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Category Archives: Bioplastics

Fujitsu’s Bioplastic Notebook PC

http://www.vestaldesign.com/blog/2005/08/fujitsu-bioplastic-notebook-computer.html

Fujitsu Bioplastic Notebook Computer

August 24th, 2005

PLA (polylactic acid) plastics aren’t just for food packaging anymore! Fujitsu’s 2005 spring model of its FMV-BIBLO NB80K notebook computer is the first of its kind to feature bioplastic components. While the polymer used in this computer is actually a 50/50 blend of PLA and petroleum based plastic (probably ABS or polycarbonate), GreenBiz reports that this polymer blend accounts for 60% of the plastic in the product.

Kara Johnson, Director of Materials at IDEO, explained in a materials lecture at Stanford that the future is bright, but 100% PLA has a long way to go before being able to meet the engineering requirements for consumer electronics, especially toughness, flame retardancy, and glass transition temperature. Fortunately, lots of sharp students and researchers are working on it.

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Posted by on August 8, 2007 in Bioplastics, General Knowledge, R&D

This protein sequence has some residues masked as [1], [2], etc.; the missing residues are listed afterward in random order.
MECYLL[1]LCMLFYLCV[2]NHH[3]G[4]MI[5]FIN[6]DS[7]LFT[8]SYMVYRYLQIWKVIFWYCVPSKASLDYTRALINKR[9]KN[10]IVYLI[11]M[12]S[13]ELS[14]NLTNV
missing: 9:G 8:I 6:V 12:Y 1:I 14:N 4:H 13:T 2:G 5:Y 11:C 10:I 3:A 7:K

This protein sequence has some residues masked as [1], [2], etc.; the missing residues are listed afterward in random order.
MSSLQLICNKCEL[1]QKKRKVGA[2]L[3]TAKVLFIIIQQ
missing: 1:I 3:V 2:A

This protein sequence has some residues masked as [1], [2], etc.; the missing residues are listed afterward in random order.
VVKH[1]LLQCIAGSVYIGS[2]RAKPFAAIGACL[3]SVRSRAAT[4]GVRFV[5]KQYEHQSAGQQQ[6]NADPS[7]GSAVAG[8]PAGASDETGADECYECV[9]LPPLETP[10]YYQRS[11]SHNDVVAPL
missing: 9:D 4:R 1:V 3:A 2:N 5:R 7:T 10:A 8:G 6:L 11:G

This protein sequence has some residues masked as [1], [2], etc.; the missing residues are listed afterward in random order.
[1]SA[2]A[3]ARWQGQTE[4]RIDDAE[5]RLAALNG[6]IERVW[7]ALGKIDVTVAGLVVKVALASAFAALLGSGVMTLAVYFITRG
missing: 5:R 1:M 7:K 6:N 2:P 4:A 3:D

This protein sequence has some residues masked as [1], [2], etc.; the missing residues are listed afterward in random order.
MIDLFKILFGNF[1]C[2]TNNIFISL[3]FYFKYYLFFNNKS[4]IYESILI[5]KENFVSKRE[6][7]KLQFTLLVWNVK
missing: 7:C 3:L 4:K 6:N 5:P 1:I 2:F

Bioplastics – More Than Just Forks!

 

source: http://www.iht.com/articles/2007/03/21/business/green6a.php

The new bioplastics, more than just forks

March 21st, 2007

Meg Sobkowicz was on a fast career track in the oil industry. A bachelor’s degree in chemical engineering from Columbia University landed her a job at Schlumberger running wire-line logs on oil wells in New Mexico. Next stop was to be Casper, Wyoming, the heart of the U.S. West’s oil and natural gas boom. But she jumped off the track.

“I knew that working in the oil industry was not in sync with my values,” Sobkowicz, 28, said. “I wanted something with an alternative-energy connection.”

Now, as a doctoral student at the Colorado School of Mines in Golden, Sobkowicz is one of a growing number of chemists who are developing bio-based plastics that can supplant those made from oil. Sobkowicz is working on improving the durability of plastics derived from corn and other plants, developing nanoscale fibers from cotton to reinforce them.

Bioplastics can offer several benefits: reducing greenhouse gas emissions in the production process, minimizing toxic waste and promoting rural economic development by using local crops. They can also be biodegradable.